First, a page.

London’s Burning: An Exploration in Punk Subculture

I was alerted that a self-published book called, London’s Burning, has hit the self-publishing world. I bought it and threw it in my carry-on for reading on the plane so I could ignore old ladies who sit next to me.

London's Burning: An Exploration in Punk Subculture

Originally written by Hans Versluys as a thesis paper in Dutch, this book makes a great primer for somebody who is looking for a rich introduction into the more modern subcultures and specifically punk in Britain. Informative and historical, the book reads like several of the books I read during college in some of the Liberal Arts classes I’ve taken in years past. That’s a good thing for those that are either “in the know” or are looking for a fuller understanding.

I was worried that this would be a rather clinical read. Instead I was happy to find it a quick and easy read, properly done by somebody in the punk scene. When I say “proper”, Mr. Versluys made a conscious effort not to inflate or glamorize a scene he so dearly loves while writing this. The book explores everything from clothing to music to drugs to tangential subcultures, just as you might expect and hope for, with very few minor quibbles from me. Those being the lack of intellectualism in the punk movement (I point to the streetwise pontifications from Joe Strummer himself) or how kind the writer was on Malcolm McLaren, but as I said before, this was originally written in the early 80s, so it’s all really justifiable.

It’s heavily annotated, like any good thesis, with plenty of other material to follow up on and to back his arguments up. This makes for a very textured backdrop to explain the rise and fall of a scene that resonates and continues today. I’d urge many of the “Hot Topic” kids to go out and actually read some of the books available to them (this one and to those claiming skin to read Spirit of 69) and maybe some of them will stop buying their counter-culture over the counter, something I think the writer and myself strongly believe in.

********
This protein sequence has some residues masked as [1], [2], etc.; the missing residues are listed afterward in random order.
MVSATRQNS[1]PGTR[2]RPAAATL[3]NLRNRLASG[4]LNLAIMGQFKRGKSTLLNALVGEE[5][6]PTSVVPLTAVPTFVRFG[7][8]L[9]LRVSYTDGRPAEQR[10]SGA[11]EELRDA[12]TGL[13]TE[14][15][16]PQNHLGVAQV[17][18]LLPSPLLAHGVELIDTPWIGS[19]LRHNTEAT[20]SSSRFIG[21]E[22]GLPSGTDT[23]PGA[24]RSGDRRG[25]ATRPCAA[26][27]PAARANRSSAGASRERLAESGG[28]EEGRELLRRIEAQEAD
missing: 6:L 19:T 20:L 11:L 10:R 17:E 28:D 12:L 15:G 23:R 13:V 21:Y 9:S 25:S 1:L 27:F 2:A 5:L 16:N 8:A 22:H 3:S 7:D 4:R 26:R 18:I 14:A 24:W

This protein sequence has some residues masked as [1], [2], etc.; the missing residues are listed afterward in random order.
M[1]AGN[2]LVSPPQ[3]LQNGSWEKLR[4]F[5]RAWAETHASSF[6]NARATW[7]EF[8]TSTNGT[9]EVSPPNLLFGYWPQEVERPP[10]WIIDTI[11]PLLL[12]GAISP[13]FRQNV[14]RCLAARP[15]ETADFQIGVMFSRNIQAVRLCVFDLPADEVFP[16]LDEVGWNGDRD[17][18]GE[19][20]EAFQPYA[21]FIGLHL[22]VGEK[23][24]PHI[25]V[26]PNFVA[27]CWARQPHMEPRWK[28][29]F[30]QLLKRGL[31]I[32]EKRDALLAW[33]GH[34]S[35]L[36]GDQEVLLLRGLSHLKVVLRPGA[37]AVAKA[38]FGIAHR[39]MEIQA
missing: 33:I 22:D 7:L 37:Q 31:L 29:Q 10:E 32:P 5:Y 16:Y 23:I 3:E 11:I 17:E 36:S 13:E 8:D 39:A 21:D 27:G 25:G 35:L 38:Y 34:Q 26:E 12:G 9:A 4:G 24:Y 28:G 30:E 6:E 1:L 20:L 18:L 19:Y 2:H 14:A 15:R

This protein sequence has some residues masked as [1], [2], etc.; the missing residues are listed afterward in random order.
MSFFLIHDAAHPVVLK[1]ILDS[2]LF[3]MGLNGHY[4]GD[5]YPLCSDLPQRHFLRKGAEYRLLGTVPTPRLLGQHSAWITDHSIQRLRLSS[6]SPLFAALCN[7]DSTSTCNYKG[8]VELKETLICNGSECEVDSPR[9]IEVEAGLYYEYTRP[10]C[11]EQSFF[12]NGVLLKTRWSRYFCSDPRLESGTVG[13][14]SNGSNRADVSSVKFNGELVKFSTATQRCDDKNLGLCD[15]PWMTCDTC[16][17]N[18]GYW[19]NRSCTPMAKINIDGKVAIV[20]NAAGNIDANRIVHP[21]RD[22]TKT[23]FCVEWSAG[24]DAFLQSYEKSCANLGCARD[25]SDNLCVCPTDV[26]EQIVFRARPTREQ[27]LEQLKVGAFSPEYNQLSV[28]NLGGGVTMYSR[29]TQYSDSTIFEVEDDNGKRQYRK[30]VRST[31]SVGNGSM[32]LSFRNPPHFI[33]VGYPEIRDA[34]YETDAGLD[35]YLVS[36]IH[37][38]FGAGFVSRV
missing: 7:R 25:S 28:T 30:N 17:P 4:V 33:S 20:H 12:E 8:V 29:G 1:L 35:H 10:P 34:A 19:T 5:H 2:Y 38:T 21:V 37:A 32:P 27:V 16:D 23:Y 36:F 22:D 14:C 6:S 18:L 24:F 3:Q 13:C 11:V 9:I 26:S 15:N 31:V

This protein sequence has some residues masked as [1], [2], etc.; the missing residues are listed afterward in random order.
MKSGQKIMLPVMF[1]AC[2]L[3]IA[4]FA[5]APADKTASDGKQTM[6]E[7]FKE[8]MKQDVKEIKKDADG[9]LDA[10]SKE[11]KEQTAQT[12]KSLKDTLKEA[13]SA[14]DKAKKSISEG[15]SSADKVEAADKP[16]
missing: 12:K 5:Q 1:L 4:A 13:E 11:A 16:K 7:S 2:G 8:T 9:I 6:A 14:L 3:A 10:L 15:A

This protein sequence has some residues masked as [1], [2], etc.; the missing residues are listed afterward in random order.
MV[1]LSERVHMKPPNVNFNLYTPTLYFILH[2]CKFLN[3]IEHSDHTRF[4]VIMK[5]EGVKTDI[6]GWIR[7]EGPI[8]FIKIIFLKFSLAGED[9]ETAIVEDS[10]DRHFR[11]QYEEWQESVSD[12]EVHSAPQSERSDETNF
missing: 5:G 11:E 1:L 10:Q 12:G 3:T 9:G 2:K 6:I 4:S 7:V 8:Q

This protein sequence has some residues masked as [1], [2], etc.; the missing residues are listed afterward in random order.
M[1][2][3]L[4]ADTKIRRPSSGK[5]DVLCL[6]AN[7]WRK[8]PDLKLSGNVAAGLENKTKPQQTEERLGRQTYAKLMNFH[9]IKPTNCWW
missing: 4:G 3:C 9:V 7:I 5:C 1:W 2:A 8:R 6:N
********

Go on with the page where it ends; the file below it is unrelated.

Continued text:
What I think is fantastic about this book, now translated into English and available on the Kindle, is that after all the framework has been laid out we get some things that make me very glad I picked it up. At the end of the thesis, there are several entries from his very own journal. Without gushing too much, these accounts had me wishing for more and perhaps there might be another book Hans’ might want to write? These triggered some awesome (and wonderfully filthy) memories for me, specifically the Buzzcocks entry and made me feel like I was experiencing them again with the writer.

As a side note, and I’m sure Hans could back me up on this, as we’ve come in contact with up-n-coming punk and skinhead scenesters due to both of us “lifers” getting up there in age, there still “is no punk rock San Francisco” (to quote the writer) where we all congregate. The scene is what you make it and get involved with your local scene. It is what you make it! And sad to say, those guys dressing up “punk” or “skin” and going to one of the kinky yearly circuit parties where they stand and model doesn’t count.

Personally, I’m enjoying the new design using the photo on the cover by Jonathan Ganley¬†of a hunky, sexy, slack-mouthed Paul Simonon. Don’t just judge the book by the cover. Pick this up!

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  1. fourstar
    Posted July 28, 2011 at 11:47 am | Permalink

    British punks are hot! : )

  2. Posted July 28, 2011 at 8:36 pm | Permalink

    It’s summer, everyone’s hot. ;)

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